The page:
Disabled people in Swansea and Carmarthenshire say they are set to suffer because of 'bedroom tax'
HUNDREDS of people concerned about the impact of the "bedroom tax" have turned to their MPs for help.
Constituency offices have been inundated with letters, phone calls and emails in the build up to the changes to housing benefit.
Sian James said staff at her Swansea East constituency office had received a stream of calls from people facing losing as much as £700 a year in welfare benefits.
The Government scheme is intended to tackle under- occupancy in social housing. Families' benefit payments will be reduced for each under-occupied bedroom. But Mrs James said the scheme was turning into a blunt instrument to attack the most vulnerable in the community.
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"The majority of the households affected who have come to us have a family member with a disability," she said.
"In one case, a family whose council home was specially converted to create a downstairs facility for their severely disabled daughter now stands to lose £14 a week because they have an unused upstairs bedroom."
Mrs James also pointed out that Swansea had a "chronic shortage of one and two bedroom homes". Estimated figures varied but Mrs James said she was meeting local housing officials to discuss the issue. "Hopefully, we can get a better idea of the scale of the problem faced by councils and social housing providers. My fear though is that they will not be able to cope," she added.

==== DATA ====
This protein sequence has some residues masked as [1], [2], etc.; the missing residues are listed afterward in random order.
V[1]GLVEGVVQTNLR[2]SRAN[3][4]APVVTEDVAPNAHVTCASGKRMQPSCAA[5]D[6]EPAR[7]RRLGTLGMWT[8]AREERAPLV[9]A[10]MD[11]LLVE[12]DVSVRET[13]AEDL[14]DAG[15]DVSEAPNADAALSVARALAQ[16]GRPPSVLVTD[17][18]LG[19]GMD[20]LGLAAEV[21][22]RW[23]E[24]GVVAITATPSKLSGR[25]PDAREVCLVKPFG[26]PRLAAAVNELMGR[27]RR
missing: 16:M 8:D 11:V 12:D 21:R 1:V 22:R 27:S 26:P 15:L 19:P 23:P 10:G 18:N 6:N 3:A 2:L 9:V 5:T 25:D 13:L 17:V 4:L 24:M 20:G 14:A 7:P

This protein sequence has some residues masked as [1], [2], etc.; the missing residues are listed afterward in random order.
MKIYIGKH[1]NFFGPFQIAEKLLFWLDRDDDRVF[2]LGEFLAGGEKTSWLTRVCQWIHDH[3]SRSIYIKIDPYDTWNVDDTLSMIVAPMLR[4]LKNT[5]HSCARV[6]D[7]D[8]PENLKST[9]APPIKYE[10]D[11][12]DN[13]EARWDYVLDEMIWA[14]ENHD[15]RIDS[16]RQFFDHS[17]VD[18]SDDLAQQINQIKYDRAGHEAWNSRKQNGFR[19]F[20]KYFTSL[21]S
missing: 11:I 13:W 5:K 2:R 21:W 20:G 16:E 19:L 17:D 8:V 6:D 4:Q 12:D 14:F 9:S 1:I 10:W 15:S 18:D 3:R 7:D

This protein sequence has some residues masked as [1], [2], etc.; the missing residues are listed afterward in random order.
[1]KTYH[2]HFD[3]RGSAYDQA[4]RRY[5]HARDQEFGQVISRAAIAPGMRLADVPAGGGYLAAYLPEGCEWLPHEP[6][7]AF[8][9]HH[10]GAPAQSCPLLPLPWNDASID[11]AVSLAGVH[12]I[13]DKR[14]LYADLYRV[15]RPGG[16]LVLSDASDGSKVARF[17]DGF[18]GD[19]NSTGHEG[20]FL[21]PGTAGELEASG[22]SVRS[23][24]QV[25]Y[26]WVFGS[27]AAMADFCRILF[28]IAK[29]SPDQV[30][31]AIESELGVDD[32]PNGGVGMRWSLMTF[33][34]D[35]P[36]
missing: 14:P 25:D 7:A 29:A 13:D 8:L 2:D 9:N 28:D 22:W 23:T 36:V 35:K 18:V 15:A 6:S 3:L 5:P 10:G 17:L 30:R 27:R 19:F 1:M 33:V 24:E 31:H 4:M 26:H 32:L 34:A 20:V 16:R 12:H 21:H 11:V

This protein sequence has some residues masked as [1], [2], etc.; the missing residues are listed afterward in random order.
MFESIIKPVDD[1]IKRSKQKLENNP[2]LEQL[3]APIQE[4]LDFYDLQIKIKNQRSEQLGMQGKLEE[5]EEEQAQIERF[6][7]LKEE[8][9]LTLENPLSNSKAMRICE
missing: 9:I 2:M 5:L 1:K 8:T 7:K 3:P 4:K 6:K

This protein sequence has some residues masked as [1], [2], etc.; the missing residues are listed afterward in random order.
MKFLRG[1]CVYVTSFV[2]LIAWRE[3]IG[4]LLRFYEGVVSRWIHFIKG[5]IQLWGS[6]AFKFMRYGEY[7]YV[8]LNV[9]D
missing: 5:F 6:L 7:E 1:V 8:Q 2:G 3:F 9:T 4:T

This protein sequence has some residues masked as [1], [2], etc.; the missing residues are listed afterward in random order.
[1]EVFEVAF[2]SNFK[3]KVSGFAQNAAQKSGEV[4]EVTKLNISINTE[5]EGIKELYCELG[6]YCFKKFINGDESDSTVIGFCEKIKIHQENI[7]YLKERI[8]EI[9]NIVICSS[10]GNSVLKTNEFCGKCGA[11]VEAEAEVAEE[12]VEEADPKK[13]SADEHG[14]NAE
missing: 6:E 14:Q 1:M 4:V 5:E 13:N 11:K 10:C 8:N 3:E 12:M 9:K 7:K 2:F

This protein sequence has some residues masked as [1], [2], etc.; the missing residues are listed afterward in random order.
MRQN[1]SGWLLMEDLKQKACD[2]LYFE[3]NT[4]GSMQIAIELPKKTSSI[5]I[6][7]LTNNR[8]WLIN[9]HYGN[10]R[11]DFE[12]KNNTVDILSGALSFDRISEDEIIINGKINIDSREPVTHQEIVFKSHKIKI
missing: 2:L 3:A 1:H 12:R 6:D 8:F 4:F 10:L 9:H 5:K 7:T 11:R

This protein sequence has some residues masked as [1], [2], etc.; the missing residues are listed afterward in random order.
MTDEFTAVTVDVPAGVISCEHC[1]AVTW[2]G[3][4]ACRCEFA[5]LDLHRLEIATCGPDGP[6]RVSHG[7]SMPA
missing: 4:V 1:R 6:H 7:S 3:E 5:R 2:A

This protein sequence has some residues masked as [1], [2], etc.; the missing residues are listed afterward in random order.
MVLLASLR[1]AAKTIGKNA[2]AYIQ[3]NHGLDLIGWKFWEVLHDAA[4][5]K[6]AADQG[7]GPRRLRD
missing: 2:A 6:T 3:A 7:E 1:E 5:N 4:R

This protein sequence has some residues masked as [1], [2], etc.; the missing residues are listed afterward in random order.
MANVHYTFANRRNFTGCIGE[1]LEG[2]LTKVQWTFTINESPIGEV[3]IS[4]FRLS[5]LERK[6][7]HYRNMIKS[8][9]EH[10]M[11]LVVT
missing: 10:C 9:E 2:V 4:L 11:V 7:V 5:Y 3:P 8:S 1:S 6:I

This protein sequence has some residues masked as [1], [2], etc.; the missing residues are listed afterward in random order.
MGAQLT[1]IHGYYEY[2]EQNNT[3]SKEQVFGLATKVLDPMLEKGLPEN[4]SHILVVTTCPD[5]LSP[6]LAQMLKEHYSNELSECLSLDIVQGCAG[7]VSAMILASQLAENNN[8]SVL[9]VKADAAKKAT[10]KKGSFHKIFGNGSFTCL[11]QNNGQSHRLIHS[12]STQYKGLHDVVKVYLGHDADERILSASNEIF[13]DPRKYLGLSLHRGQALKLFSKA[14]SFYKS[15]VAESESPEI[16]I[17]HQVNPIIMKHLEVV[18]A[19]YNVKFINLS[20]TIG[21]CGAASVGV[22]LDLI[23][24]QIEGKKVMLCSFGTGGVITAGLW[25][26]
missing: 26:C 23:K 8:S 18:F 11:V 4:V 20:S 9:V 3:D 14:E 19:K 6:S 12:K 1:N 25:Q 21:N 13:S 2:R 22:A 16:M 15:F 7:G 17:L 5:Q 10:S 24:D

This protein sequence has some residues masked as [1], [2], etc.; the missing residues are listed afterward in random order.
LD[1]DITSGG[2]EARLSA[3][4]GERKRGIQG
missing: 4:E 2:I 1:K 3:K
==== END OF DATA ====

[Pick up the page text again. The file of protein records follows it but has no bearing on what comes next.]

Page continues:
Jonathan Edwards, Plaid MP for Carmarthen East and Dinefwr, has also been helping constituents, including one man who has converted a spare bedroom into a sterile room for dialysis, who now faced a benefits cut. He said: "Another of my constituents was moved from a two bedroom into a three bedroom property because it already had the necessary adaptions in the house. That constituent will now face additional charges. It is fundamentally unfair that these constituents will now face cuts to their housing benefit."
He has been calling for rooms to be reclassified by councils, so they would not count as spare bedrooms. He added: "I've urged the county council and local housing associations to seriously consider, following legal advice, whether they are able to reclassify their housing stock to smaller properties in order to mitigate the effects."